The ability of probiotic strains to survive conditions encountered in industrial manufacturing processes (e.g., temperature, pH, oxygen, etc.) is the main obstacle food manufacturers must overcome, according to an AACCnet publication, Probiotics in Bread and Baked Products: A New Product Category. For example, the heat involved in baking can result in significant losses in probiotic viability during the manufacture and storage of breads and baked goods. explains that bringing the practical inclusion of probiotics to the fore in the baking industry remains a challenge because of the high temperatures baked items are exposed to for lengthy periods of time, which are detrimental to probiotics. “For this reason probiotics are traditionally added to baked products after the baking process is complete. Generally, temperatures at 130 ̊F for less than one minute of a water activity of 0.4 or below will not harm a probiotic. In addition, an exception to the rule of probiotic harm by baking is probiotics containing spore-forming bacteria, which can survive the baking process.”

However, Probiotics in Bread and Baked Products: A New Product Category adds that “The heat stability of probiotic Bacillus subtillis R0179 has enabled it to be successfully added to bread and cookie formulations. Although probiotic Lactobacillus rhamnosus R0011 is heat sensitive, when sprayed on baked bread it showed good stability over the shelf life of the product. In the United States, Bacillus subtillis and Lactobacillus rhamnosus are eligible for structure/function claims, which can be used to market breads and baked products that contain them,” the article states.

A further breakdown:

  • Bacillus subtillus: Probiotic used in baked goods such as breads, muffins, and cakes.
  • Bacillus coagulus: Process friendly probiotic that can be utilised in all baked goods including cereals.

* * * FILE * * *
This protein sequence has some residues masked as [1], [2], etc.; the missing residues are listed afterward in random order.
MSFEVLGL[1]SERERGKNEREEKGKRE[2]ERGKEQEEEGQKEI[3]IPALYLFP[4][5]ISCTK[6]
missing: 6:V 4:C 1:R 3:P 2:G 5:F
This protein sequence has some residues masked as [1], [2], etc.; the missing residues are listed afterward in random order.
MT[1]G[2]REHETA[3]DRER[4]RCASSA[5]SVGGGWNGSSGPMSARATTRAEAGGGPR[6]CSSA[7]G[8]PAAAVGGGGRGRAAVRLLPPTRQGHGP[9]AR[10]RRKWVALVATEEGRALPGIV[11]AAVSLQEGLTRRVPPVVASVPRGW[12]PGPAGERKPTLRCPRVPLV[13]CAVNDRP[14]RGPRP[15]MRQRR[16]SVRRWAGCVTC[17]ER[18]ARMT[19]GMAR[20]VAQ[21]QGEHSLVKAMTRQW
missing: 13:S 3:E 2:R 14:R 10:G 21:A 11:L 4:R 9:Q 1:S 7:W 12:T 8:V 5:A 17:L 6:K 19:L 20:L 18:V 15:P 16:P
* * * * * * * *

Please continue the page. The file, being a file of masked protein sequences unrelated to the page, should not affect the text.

• Lactobacillus acidophilus: Used in icing and fillings, bars, granola, yogurts.
  • Lactobacillus rhamnosus: Used in baked goods such as wafers, crackers, etc.
  • Lactobacillus casei: Used in baked items, granola bars or wellness bars.
  • Bifidobacterium lactis: Used in baked items, granola bars or wellness bars

According to, probiotics integrated into chocolate are added into baked goods for flavouring as well as the nutritional value after baking. Such chocolate comes in forms such as bars or chips for bakers to utilise via coating, melting, enrobing, or blending as a main ingredient. Probiotics are most commonly found in baked goods such as bars, muffins, breads, crackers, cookies, cakes, or granola items targeting the health market, the site claims. advises bakers who wish to include additional health benefits to their products by using probiotics to communicate with their probiotic supplier to ensure the bacterial strand is in keeping with the health benefit desired in the final product. To reap the benefits of a probiotic, the probiotic must be protected and enter the gastrointestinal system in its entirety to activate. Benefits of probiotics are specific to the strand from which the probiotic originates.